The National Water and Electricity and Company, NAWEC, pays the Senegalese energy giant Senelec an amount of D3.5 million a month (40 million CFA), the company’s director said.
At a press conference at the company’s headquarters on Thursday, Baba Fatajo said the national energy company could not get a better deal.
“The deal is good… we have documentary evidence. Since we started, the invoices we are getting from this deal is around 40 million CFA, which is D3.5 million for a month from Senelec,” he said.
“And if you take us back just a few months when we were using diesel, and we were operating for 13 hours on average, what we spent on only fuel excluding other operational costs, was around D4.7 million. So I would challenge whoever is saying this is a bad deal to give us a documentary evidence of their assertion.”
NAWEC stroke a deal with Senelec in 2017 to supply its customers with electricity in the rural areas. This happened following the regime change that placed the country on a transition to democracy.
The time for the signing of the deal was a very desperate moment for NAWEC when they were struggling to even supply 7 hours of electricity in most of Banjul and Serrekunda.
The content of the deal was never in the public space, arousing suspicion that it might have been bad for the country. But Fatajo said the suspicion of people he appeared to have referred to as “narrowed nationalists” is based on fear, not facts.
“For the first time, we are supplying Kerr Ayub area with 24 hours of uninterrupted electricity. And thanks to our deal with Senelec, we have been able to increase our operational hours in other areas. Today if you go to Basse, they used to have about 15 hours of electricity and now they are having 19 hours,” he said.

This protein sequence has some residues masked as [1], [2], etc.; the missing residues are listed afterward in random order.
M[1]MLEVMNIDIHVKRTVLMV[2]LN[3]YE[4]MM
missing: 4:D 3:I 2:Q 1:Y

NAWEC is infamously the most indebted public company in the Gambia, owing D9 billion. This makes it difficult for it to attract investors. The company has not also been making profits over the years especially in rural areas where much of its electricity generation is social services.
But the government started a process to take 75% of NAWEC’s liabilities including the bond they have with commercial banks, famous social security loans and all the investment loans used on rural electrification programmes and water and sewage services.
In another desperate attempt to buy itself some time to reform the energy sector and increase its viability, NAWEC has contracted a Turkish company, Karpowership, to complement its electricity generation within these two years.
Based on the contract, the Turkish company which has its energy ship docked in Banjul will inject 30 megawatts of energy into the national grid.
The cost is $14.11 cents per kilowatts, according to the NAWEC director. Fatajo said the company is expected to start operations soon and that will significantly improve their efficiency.
(Reporting and Writing by Mustapha Darboe; Sourcing from The Torch)